|Type||Competed in Olympic Games|
|Born||29 September 1942 in Sedrina, Bergamo (ITA)|
|Died||16 August 2019 in Giardini-Naxos, Messina (ITA)|
|Measurements||181 cm / 78 kg|
|Affiliations||C.S.I. Sedrinese, (ITA)|
The long line of successful Italian cyclists seemed to end with the retirement of Fausto Coppi. The fanatical Italian cycling fans had little to cheer between the mid-1950s and mid-1960s, until the arrival of Felice Gimondi.
Born in a small village near Bergamo in Northern Italy, Gimondi started his amateur cycling career in 1963, and that first year finished seventh in the Italian Road Race Champiosnhip. Very few people had heard of Gimondi when he was selected for the Italian team to take part in the 1964 Tour de l’Avenir, but they soon had, because the the 21-year-old won the race. At the end of that year, he turned professional with the Salvarani team, which he remained loyal to until the pulled out of the sport in 1972.
In his first year as a professional, Gimondi won seven races, including the Tour de France. He came into “The Tour” as a late replacement for a Salvarani team mate, and soon dispelled any ideas that he was just another Italian rider with a fast sprint, as he proved himself a capable climber, sprinter and time-triallist as he won three stages on the way to victory.
Gimondi’s success continued in 1966 when he won three Classics, the Tour of Lombardy, Paris-Roubaix and Paris-Brussels. No Italian had ever won more than three Classics in one year so here was Gimondi up with the greats in only his second season as a professional. The following year saw him win the first of three Giros (Tour of Italy), the second being in 1969 when controversy surrounded Eddy Merckx’s withdrawal following an alleged doping offence. In between these two Giro successes, Gimondi won the Vuelta a España (Tour of Spain) at his one and only attempt. Victory in the Vuelta meant the Italian was only the second man after the great Jacques Anquetil to win all three Grand Tours.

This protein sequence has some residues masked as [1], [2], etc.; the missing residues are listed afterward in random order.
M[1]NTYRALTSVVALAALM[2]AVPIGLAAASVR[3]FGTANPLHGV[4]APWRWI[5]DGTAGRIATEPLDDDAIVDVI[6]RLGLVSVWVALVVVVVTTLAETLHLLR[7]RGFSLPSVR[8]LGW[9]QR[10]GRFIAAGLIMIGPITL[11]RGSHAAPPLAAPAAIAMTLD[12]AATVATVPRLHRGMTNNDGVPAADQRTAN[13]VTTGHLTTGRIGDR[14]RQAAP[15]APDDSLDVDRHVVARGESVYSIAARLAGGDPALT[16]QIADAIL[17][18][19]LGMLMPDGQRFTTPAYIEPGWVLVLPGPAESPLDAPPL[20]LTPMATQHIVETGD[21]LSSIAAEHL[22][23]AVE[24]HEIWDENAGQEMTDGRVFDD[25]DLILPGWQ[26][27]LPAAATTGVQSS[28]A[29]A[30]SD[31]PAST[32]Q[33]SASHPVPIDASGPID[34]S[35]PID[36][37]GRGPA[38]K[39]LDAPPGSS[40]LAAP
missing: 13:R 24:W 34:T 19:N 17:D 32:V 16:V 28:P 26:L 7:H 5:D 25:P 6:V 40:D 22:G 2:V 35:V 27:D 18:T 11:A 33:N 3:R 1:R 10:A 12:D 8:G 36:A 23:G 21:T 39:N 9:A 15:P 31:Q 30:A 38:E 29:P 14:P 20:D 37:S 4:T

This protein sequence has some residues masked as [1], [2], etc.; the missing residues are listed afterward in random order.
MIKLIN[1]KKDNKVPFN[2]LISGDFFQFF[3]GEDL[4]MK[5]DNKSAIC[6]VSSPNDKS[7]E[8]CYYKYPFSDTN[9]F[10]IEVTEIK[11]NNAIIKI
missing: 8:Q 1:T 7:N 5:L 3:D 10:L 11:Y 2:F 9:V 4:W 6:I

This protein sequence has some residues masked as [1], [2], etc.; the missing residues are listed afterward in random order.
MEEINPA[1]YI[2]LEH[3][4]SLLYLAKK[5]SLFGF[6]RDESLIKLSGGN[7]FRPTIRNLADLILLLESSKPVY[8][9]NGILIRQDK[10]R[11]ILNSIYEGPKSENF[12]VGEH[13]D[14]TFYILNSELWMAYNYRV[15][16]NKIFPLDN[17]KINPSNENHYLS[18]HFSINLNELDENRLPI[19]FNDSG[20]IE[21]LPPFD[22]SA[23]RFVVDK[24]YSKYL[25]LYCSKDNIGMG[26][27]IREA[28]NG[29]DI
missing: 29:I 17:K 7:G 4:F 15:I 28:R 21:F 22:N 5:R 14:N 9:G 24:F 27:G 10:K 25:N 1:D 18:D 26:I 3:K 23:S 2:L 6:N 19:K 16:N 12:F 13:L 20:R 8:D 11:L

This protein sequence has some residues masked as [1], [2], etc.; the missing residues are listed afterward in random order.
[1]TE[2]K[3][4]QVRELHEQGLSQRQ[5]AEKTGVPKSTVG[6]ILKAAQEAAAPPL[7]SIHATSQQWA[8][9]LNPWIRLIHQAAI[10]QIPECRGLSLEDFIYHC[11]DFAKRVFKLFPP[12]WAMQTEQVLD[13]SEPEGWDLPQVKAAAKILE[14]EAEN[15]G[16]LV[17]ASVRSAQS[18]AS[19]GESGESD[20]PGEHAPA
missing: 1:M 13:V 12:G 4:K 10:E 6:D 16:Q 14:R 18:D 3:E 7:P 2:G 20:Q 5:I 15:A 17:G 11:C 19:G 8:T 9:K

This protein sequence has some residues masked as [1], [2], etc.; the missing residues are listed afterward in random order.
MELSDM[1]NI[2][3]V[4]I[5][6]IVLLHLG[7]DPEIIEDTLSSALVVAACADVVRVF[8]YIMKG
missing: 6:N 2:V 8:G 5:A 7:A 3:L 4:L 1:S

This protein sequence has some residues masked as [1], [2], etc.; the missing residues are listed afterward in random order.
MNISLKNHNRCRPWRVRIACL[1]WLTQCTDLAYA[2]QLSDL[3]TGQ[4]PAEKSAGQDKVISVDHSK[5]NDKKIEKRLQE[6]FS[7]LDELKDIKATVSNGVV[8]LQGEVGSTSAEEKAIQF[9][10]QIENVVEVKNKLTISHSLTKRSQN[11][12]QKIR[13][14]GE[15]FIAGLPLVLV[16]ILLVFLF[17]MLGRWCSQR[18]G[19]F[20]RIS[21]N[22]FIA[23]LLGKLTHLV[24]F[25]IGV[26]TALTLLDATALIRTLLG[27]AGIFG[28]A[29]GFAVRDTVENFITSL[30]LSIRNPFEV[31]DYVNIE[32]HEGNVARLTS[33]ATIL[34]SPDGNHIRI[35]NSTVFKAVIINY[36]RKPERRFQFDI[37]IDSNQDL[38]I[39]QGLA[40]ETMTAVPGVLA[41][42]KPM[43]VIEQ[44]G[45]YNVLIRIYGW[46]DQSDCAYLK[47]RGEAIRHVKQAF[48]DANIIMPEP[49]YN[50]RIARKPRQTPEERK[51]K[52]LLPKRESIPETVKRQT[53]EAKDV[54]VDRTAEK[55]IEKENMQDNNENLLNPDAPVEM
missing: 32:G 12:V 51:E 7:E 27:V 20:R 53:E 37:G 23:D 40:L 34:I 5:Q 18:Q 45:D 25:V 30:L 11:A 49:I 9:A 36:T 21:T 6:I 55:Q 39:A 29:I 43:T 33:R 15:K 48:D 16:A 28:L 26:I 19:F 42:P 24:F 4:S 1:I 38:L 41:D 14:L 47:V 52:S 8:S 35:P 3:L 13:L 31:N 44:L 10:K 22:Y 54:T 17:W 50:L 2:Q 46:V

Gimondi won the hearts of the British racing fans in 1970 after finishing third behind Jean-Pierre Monseré (Belgium) and Leif Mortensen (Denmark) in the World Road Championships at Mallory Park, Leicestershire. Having finished second to Merckx at the 1971 Worlds, Gimoldi gained revenge by outsprinting the Belgian in 1973. Now part of the Bianchi team, it was unfortunate for the Italian that he was continually racing in the shadow of Merckx, and having finished second to Merckx at the World Championship, Tour de France, two Giro d’Italia’s, Tour of Flanders Tour of Lombardy and the Milano-San Remo, Gimondi wondered if he would ever get the chance to put the record straight. The 1973 World Championship went a long way to doing that.
Other major races won by Gimondi included the Grand Prix de Nations (1967 and 1968) and the Italian Road Race Championship (1968 and 1972). After a 15-year professional career, Gimondi retired from road racing at the end of the 1978 season, having proved himself to be the next great Italian cyclist after Coppi. After retiring from racing, Gimondi was with Gewiss in the late 1980s and was president of the Mercatone Uno team. He also worked for cycle manufacturer Bianchi, and was a member of the UCI’s ProTour Council in the late 2000s.
Gimondi died while swimming on holiday in Sicily and, at the time of his death in 2019, was one of just seven men to have won all three Grand Tours alongside Anquetil, Merckx, Bernard Hinault, Alberto Contador, Vincenzo Nibali and Chris Froome.
|Games||Discipline (Sport) / Event||NOC / Team||Pos||Medal||As|
|1964 Summer Olympics||Cycling Road (Cycling)||ITA||Felice Gimondi|
|Road Race, Individual, Men (Olympic)||33|